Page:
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For immediate release: September 5, 2011
Whales & dolphins need more protected areas
Background: A new book, Marine Protected Areas for Whales, Dolphins and Porpoises is released, calling for accelerated efforts to conserve marine mammals by protecting a greater area of the ocean. Currently only 1.3% of the ocean is protected but many new Marine Protected Areas are being created. Erich Hoyt, the book’s author and IUCN’s cetacean specialist, examines current and future developments in ocean protection. The book is a key resource for cetacean scientists and managers of Marine Protected Areas. Since most of these areas promote whale and dolphin watching and marine ecotourism, the book is also useful for finding some of the best places to spot the 87 species of whales, dolphins and porpoises in 125 countries and territories around the world. The book is published by Earthscan / Taylor & Francis and the Whale and Dolphin Conservation Society.
- The need for greater protection: “Marine protected areas are steadily getting bigger which is good news for large marine predators with big habitats,” says Carl Gustaf Lundin, Director, IUCN Global Marine and Polar Programme. “However, most of them are still too small, too few and far between, with too little enforcement to adequately protect whale and other highly mobile marine animal habitats.”
- Growing threats: “At least 300,000 whales and dolphins a year end up dead in fishing nets alone, as so-called by-catch,” says Erich Hoyt, author, member of IUCN’s Species Survival Commission’s Cetacean Specialist Group and the IUCN World Commission on Protected Areas. “Whales in some areas have been found to be emaciated. And scarcely a year since the BP Gulf Oil disaster, it’s business as usual in large parts of the Gulf and elsewhere.”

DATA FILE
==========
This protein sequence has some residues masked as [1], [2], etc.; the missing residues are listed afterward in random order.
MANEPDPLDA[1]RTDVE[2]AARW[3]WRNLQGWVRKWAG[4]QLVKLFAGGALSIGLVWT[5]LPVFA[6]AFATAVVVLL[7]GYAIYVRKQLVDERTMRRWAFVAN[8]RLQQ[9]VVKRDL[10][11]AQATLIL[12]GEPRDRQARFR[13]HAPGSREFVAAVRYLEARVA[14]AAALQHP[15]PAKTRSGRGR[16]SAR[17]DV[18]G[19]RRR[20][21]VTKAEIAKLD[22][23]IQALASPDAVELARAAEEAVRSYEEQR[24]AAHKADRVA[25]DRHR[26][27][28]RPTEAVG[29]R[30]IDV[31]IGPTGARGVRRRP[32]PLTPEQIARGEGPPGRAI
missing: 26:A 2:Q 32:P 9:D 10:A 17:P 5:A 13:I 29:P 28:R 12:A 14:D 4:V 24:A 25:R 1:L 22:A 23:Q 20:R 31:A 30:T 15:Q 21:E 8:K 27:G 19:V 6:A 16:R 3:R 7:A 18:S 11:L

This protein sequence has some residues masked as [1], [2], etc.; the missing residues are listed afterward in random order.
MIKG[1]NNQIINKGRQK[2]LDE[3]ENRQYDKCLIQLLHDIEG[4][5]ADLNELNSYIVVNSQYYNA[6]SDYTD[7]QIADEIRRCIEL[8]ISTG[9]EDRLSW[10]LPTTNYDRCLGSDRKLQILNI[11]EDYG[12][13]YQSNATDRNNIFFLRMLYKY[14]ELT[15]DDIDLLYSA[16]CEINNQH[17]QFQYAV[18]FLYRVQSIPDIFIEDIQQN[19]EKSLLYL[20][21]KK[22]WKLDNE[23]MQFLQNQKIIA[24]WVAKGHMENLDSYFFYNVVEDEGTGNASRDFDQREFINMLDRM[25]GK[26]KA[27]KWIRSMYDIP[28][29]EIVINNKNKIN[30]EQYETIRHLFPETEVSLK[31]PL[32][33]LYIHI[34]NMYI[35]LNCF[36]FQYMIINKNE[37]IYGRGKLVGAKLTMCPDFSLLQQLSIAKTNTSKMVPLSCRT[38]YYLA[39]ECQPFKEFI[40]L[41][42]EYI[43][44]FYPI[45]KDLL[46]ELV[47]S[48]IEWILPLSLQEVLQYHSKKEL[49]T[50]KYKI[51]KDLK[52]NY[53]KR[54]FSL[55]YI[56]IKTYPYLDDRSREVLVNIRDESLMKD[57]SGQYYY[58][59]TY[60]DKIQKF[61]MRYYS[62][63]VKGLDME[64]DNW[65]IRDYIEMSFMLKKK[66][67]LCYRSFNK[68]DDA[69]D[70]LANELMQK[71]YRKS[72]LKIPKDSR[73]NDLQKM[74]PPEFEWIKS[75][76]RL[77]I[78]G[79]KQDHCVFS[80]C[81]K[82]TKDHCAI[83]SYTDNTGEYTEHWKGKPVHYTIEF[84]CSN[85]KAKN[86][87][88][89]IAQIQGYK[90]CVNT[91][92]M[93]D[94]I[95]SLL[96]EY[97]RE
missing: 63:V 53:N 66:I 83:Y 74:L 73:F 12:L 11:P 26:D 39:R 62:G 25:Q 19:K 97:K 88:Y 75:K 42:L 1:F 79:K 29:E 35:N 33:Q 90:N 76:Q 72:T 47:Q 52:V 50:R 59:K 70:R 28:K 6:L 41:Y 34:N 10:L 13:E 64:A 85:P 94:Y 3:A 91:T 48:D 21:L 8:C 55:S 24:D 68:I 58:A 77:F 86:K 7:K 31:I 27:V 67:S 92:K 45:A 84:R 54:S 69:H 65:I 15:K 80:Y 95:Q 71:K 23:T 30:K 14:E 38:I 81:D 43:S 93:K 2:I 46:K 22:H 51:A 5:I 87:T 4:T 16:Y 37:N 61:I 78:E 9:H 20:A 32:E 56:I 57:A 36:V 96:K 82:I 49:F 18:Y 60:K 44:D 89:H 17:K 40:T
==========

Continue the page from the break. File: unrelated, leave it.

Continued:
- Protecting the high seas: “To safeguard critical ocean ecosystems and highly mobile species, we need to set aside more untouched ocean wilderness areas in the high seas,” says Patricio Bernal, Coordinator, Western Gray Whale Conservation Project. “Outside of national jurisdiction, the high seas contain only a handful of protected areas. Without effective protection this huge area, which is equivalent to 64% of the ocean’s surface, will continue to be heavily exploited in the next few years.”
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